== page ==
Wednesday, January 11, 2012

More househunting in Singapore

Today I spent the morning in better spirits, looking at condominiums. Condominia? Whatever...

I saw four, and like Goldilocks, none were quite right. The first one was very big, but the builders had been a bit silly and built it on a flight path into Changi, which meant you'd be sitting in the swimming pool listening to the dulcet tones of 747s taking off and landing.

The second one was big and white and the owner was sitting in the corner. I don't think she was a fixture or fitting, but she was the only sign of humanity in the area: a desert lacking all shops, all pubs, all hope.

Number three was described as having a tennis court. It doesn't have a tennis court, unless it was concealed beneath the swimming pool, which was ostentatiously deep. 1.80 metres deep, which means I could stand on the bottom and drown. It's never been an ambition of mine to drown standing up, but it's always nice to know the opportunity is there.

The pool area looked very pleasant, in the deserted-beach-resort way that makes up so much of Singapore. The flat itself had high ceilings and an oven (good) and a big brown stain on the mattress (not so good) and an estate agent who vehemently insisted that this must remain, as if it were every landlord's god-given right to demand tenants slept on a filthy mattress.

Also, it was in the middle of nowhere.

The fourth place was on the edge of Little India, and because nobody had the keys, we spent half an hour wandering around the neighbourhood. It's good, very livable. The canal passes through, so there's a way to run out to Marina Bay and back. There's lots of shops a short walk away, the MRT is close, and there are rumours of a supermarket, although that was incredibly well hidden. Maybe it was concealed, along with the previous condo's phantom tennis court.

We tried to get in to the condo. The security guard spent half an hour refusing to let us go up and look at the flat, then relented when one of the two estate agents called the landlady and got her to tell the guard to let us go up. Or passed the guard a phone with a woman who claimed to be the landlady on the other end of the line; it didn't matter, either way we went up, although it made me doubt both the friendliness of the guard, and the organisational abilities of the agent.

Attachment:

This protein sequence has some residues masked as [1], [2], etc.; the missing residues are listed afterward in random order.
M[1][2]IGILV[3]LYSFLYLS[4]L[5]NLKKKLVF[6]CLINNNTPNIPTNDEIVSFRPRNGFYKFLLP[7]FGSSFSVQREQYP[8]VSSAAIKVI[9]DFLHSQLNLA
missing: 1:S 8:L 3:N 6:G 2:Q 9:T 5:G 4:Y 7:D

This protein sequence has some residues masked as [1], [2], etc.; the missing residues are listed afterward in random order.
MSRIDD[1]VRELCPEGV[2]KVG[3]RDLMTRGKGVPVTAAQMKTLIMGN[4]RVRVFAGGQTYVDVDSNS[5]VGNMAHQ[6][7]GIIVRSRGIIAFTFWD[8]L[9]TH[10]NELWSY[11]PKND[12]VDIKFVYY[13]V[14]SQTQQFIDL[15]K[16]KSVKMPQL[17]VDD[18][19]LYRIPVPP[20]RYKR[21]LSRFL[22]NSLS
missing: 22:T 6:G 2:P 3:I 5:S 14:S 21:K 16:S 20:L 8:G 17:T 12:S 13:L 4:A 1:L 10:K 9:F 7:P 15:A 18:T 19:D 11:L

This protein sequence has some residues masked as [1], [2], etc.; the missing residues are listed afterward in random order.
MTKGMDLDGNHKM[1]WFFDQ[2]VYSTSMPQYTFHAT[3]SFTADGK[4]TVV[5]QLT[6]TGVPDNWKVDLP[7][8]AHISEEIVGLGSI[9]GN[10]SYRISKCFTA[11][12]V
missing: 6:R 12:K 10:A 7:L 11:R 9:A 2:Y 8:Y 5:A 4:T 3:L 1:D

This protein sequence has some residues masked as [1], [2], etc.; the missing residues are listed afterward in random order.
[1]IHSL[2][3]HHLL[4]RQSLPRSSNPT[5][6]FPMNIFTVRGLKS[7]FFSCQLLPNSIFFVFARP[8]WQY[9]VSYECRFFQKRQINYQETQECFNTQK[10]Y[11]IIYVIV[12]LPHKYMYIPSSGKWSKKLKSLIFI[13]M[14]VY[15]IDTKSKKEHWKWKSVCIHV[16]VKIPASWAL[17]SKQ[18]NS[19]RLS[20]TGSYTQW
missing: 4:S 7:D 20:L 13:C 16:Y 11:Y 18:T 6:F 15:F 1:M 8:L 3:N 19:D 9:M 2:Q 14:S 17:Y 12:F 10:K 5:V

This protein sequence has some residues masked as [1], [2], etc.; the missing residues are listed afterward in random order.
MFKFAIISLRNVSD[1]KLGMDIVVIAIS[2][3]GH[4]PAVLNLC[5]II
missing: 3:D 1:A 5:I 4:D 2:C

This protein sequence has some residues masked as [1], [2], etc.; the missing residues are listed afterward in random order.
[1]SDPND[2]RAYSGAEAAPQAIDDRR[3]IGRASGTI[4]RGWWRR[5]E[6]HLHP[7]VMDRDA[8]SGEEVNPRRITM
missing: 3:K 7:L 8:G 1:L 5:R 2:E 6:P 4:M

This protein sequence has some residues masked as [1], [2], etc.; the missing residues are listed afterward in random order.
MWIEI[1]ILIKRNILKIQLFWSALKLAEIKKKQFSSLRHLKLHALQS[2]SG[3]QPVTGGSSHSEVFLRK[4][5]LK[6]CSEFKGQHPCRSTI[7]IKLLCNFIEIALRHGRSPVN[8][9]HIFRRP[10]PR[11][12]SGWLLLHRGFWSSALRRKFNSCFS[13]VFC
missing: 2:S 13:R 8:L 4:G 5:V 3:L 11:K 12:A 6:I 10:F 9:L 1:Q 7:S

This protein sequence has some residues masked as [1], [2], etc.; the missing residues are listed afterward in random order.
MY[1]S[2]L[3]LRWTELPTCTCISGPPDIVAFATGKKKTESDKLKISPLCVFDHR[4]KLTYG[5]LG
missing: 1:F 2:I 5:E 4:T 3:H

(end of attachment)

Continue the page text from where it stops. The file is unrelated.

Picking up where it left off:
The flat was in a good neighbourhood, but was a bit of a dump; filthy walls, dark, mess everywhere because the incumbent tenant hadn't moved out yet. It was the kind of place an animal would live.

Ok, it was the kind of place a lawyer would live. There's not much difference, except animals don't get drunk and have some capacity for shame. Still, maybe a lick of paint, a new kitchen and some furniture and it would be adequate.

I wondered if I'd been led into the usual estate agent trap of "show somebody n+1 choices, where the first n are manifestly unsuitable, and they'll blindly accept the n+1th simply because it's not horrid." Am I too cynical?

Of course, in this battle between agent and customer, I have a secret weapon, my wife. Being married doesn't mean never having to make decisions, it just means you don't have to let an agent sweat you for an immediate decision. You can airily contend that you have to let 'The Wife', that almost mystical being, to vet the choice, and thus if they're going to palm you off with the least worst choice, they're going to need to wash their hands properly first.

And use gloves.

Yuk. Never one to let a metaphor go too far, I'd cease here, but I also had my plan B, agent #2.

Agents are jealous creatures. They tell you that they are your only choice, that they have the best apartments chosen carefully for you, and that you mustn't go to any other agent because they'll only show you the same things.
I don't trust agents any more than I do anyone working sales on a commissionable basis, and especially not if they get lost, so agent #2 took me in the afternoon to see an absolutely beautiful flat that I fell in love with: big, airy, recently decorated, big kitchen with a brand new oven, in walking distance of the office ... Just right. We put an offer in this afternoon, and the resounding silence from the landlord suggests he's not taking it.

Damn. Looks like I don't have a place to stay when I move to Singapore. This could turn sour.


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